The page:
Soda as Politick

When they think of democracy they think of Coca-Cola

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Shortly after taking possession of the Golan Heights in June of 1967, Israeli Defense Forces entered the abandoned headquarters of the Syrian Army and in the flush of victory stripped down a Pepsi-Cola marquee — battered but still aloft — and hoisted a gleaming new Coca-Cola sign in its place. Regarded from today’s perspective, this seems like a gesture of inscrutable black humor or Warholesque non sequitur, a campy inside joke for which the reference has been lost. But to observers at the time, the merging of the cola wars and the Arab-Israeli conflict was a familiar story, and one to which the establishment of Coke’s “sovereignty” brought dramatic resolution.

Like all dramatic resolutions, this one involved a reversal of fortune. Only a little over a year before, after all, Coke was cola non grata in Zionist circles. In April of 1966, the Anti-Defamation League of B'Nai Brith wrapped up a fifteen-month investigation of Coca-Cola by concluding that the company — which then had no Israeli franchise and had in fact refused one to an Israeli bottler — was cooperating with the Arab League’s boycott of companies doing business with Israel. Coke’s management stumbled into damage control. The New York City Human Rights Commission began to look into the matter, and in the meantime, the Coke spigots went dry at Nathan’s Famous Hot Dogs on Coney Island and in the cafeteria at Mount Sinai Hospital, as a counter-boycott by American Jews took shape.

Few were convinced by Coke chairman James Farley’s claim-in a lengthy public statement printed in full by the New York Times — that Israel just wasn’t a promising and lucrative market for the beverage in question. Subsequent equivocations fell similarly flat, and within a week Coke had granted an Israeli concession to one Abraham Feinberg, a New York financier who in 1949 had applied and been rejected for the same thing.

The ADL issued a statement declaring that they were “delighted”; the Arab League issued a statement declaring an ultimatum. Coke, for its part, issued statements, in the form of large advertisements in Egyptian newspapers, declaring the importance of its product to the Egyptian economy and stressing the number of Arabs employed by the company. Public relations efforts, however, proved fruitless, and by the close of 1966, the decades-long Arab boycott of Coke had begun. The raw numbers of the new dispensation didn’t look good; the strategy Coke had hitherto pursued made more sense, as neatly summed up by one wry Israeli official: “Somebody looked at a map and saw eighty million thirsty Arabs opposed to a couple million thirsty Israelis, and that was that.” Meanwhile, Pepsi claimed that it couldn’t compete with Coke in Israel and therefore wouldn’t try, and consoled itself for the loss by catering to the aforementioned eighty million. While the flimsy rationale was enough to protect Pepsi from the sort of outrage that had plagued its rival, a can of Pepsi-Cola swiftly lost kosher status everywhere from the Catskills to, as mentioned, the newly occupied Golan Heights. We know who won the Arab-Israeli war of 1967, but who won the cola war of that same year?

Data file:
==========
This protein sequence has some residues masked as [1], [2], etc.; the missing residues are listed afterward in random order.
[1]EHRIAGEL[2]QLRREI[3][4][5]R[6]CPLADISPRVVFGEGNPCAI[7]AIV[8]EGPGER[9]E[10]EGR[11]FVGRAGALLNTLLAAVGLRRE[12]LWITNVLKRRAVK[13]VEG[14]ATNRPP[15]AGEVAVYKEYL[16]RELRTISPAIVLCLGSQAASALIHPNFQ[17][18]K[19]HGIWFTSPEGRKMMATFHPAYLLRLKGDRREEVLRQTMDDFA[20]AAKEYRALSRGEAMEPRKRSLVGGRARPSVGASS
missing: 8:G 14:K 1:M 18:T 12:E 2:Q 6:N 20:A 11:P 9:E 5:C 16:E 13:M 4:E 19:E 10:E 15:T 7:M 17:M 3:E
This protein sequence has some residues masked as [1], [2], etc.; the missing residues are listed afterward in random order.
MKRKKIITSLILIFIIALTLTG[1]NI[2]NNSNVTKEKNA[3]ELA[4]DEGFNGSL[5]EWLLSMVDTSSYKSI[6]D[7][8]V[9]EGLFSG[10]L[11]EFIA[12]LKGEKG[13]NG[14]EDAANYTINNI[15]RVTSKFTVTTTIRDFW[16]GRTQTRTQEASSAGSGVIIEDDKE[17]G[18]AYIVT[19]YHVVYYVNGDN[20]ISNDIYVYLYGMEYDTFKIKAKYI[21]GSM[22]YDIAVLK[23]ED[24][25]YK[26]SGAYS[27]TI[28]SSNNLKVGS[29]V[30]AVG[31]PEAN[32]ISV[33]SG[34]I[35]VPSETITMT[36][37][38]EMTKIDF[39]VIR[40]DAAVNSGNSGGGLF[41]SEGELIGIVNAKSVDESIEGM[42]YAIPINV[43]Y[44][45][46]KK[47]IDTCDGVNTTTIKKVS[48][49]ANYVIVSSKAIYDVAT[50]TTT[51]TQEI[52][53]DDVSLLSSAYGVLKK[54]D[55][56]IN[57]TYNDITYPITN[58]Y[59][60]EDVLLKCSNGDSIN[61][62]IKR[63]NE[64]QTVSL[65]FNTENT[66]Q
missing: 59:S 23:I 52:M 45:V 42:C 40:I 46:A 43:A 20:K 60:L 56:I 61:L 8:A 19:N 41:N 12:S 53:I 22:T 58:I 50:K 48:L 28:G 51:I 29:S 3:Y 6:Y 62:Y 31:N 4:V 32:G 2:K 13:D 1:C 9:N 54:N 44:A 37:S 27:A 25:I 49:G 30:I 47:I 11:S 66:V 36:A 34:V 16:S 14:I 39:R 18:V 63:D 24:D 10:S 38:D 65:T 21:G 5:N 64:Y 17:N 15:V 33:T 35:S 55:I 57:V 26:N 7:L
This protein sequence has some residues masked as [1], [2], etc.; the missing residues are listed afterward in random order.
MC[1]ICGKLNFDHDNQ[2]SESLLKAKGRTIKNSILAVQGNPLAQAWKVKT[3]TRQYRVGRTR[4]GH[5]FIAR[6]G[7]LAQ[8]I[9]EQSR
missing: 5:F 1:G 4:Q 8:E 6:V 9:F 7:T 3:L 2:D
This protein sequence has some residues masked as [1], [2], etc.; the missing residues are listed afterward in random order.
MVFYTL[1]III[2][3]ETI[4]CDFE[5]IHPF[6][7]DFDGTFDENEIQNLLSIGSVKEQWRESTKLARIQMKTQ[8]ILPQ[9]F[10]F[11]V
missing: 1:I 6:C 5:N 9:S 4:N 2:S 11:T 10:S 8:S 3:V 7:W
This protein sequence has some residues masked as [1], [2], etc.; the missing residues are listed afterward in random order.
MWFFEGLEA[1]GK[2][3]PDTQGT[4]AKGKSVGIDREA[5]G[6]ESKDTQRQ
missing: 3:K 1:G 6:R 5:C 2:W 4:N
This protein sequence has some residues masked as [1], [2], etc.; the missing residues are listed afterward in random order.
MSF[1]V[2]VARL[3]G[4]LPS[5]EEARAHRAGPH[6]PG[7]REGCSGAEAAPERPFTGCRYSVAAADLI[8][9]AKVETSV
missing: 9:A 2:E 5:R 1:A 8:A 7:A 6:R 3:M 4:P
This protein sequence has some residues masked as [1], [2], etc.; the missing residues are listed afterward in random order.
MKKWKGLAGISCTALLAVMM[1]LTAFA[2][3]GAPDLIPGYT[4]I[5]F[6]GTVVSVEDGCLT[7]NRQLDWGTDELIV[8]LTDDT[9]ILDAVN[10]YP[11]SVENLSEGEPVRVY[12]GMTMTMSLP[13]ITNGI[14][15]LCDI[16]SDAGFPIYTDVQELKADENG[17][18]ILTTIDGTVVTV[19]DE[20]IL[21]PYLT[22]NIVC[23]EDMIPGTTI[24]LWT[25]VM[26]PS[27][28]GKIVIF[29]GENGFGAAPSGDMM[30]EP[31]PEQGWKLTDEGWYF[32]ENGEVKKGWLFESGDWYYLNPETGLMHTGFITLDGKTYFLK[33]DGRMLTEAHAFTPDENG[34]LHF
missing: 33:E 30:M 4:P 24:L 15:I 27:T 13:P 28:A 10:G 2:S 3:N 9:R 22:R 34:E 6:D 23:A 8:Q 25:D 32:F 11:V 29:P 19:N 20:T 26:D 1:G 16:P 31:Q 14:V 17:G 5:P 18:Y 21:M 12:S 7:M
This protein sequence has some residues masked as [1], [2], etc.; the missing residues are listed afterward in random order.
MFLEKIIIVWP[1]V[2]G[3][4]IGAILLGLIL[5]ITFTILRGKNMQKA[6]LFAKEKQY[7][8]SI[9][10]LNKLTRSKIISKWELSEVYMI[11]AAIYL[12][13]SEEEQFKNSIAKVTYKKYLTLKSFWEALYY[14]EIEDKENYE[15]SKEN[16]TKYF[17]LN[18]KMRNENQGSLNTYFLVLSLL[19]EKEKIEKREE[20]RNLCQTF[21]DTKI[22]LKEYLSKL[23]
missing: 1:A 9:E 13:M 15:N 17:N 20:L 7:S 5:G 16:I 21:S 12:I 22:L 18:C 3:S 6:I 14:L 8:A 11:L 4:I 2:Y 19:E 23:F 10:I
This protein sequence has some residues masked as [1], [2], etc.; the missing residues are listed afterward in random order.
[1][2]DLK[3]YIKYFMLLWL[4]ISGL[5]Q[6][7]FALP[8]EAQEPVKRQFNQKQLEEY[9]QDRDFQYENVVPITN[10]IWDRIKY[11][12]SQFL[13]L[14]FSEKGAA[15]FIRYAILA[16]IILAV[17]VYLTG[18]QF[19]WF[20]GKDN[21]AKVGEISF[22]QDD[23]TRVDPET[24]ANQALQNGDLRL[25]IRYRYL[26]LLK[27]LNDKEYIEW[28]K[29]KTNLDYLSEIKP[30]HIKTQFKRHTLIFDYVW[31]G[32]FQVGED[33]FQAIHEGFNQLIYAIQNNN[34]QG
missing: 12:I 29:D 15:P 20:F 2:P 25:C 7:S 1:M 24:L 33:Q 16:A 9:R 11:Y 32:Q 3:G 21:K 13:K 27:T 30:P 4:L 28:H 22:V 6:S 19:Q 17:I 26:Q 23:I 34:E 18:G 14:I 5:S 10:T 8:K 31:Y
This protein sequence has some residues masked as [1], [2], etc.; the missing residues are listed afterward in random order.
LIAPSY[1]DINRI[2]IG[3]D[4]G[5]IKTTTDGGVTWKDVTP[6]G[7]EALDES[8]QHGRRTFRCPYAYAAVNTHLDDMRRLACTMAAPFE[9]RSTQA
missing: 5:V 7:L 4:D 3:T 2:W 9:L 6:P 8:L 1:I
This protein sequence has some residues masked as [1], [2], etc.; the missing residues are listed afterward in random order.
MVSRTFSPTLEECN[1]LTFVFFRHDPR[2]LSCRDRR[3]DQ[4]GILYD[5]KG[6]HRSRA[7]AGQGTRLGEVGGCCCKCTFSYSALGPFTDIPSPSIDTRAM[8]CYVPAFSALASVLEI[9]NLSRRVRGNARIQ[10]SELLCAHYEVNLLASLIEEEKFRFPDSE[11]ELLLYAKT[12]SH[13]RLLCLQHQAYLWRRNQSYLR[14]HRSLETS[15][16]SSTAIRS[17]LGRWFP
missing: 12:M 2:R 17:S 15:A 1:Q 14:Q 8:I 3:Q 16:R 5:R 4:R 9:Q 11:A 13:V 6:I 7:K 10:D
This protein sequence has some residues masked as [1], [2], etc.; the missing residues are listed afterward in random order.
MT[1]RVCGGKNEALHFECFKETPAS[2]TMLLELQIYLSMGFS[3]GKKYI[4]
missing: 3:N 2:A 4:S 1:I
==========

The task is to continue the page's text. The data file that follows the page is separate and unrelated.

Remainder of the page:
You could, if you were so inclined, refract the entire history of Arab-Israeli-American relations through the prism of cola politics. The results would both radically distort and sporadically illuminate. Israel’s victory in June of 1967 was a watershed for the US-Israel alliance, ushering in a recalibrated realpolitik, in which Israel’s strategic value would weigh more heavily against the economic value of the Arab countries. Coca-Cola in the spring of 1966 was ahead of this curve, even if at first unwillingly. The Six-Day War catalyzed what might be described as a rebranding of Israel itself; American support for the state was no longer an expression of ethnic solidarity and religious yearning, nor of sympathetic well-wishing across such lines, but was becoming instead a dutiful extension of American patriotism proper. (Since the 1970s, to give just one example, American companies complying with the Arab League’s boycott find themselves the target not of Jewish counter-boycotts, but of government fines and legal prosecution.)

Since at least as far back as 1950, when chairman Farley addressed the American Trademark Association and described the American flag as “the most glorious of all trademarks,” Coke has been prescient about aligning its corporate policies with American foreign policy. Indeed, one finds Coke not merely in alignment but at times in the vanguard; according to JC Louis and Harvey Yazijian’s The Cola Wars, Coke has “greased the machinery of foreign policy” not only in the Middle East but in Cuba, Central America, and the former Soviet Union. When after the Yom Kippur War of 1973, Egypt was in dire need of foreign investment, Coke sent an Egyptian-born executive, Sam Ayoub, to Cairo to begin laying the groundwork for an eventual end-run around the boycott. Ayoub bided his time, penetrated Sadat’s inner circle, and arranged for meetings between the Egyptian president and Coke’s then-chairman, Paul Austin, and by 1977 — a year before the Camp David Accords — Coke had been granted permission to reintroduce its full line of products into Egypt.

Coke’s strategy with regards to Arab markets evolved out of the success of its “separate peace” with Egypt; the goal thenceforth was to weaken Arab solidarity-and neutralize the Palestinian issue-by pursuing individual deals with “moderate” states, one by one. By the time the first Intifada began in 1987, Coke had reopened markets in Saudi Arabia, United Arab Emirates, and Oman. Needless to say, the approach meshed seamlessly with President Carter’s Middle East policies, as well as those of subsequent administrations.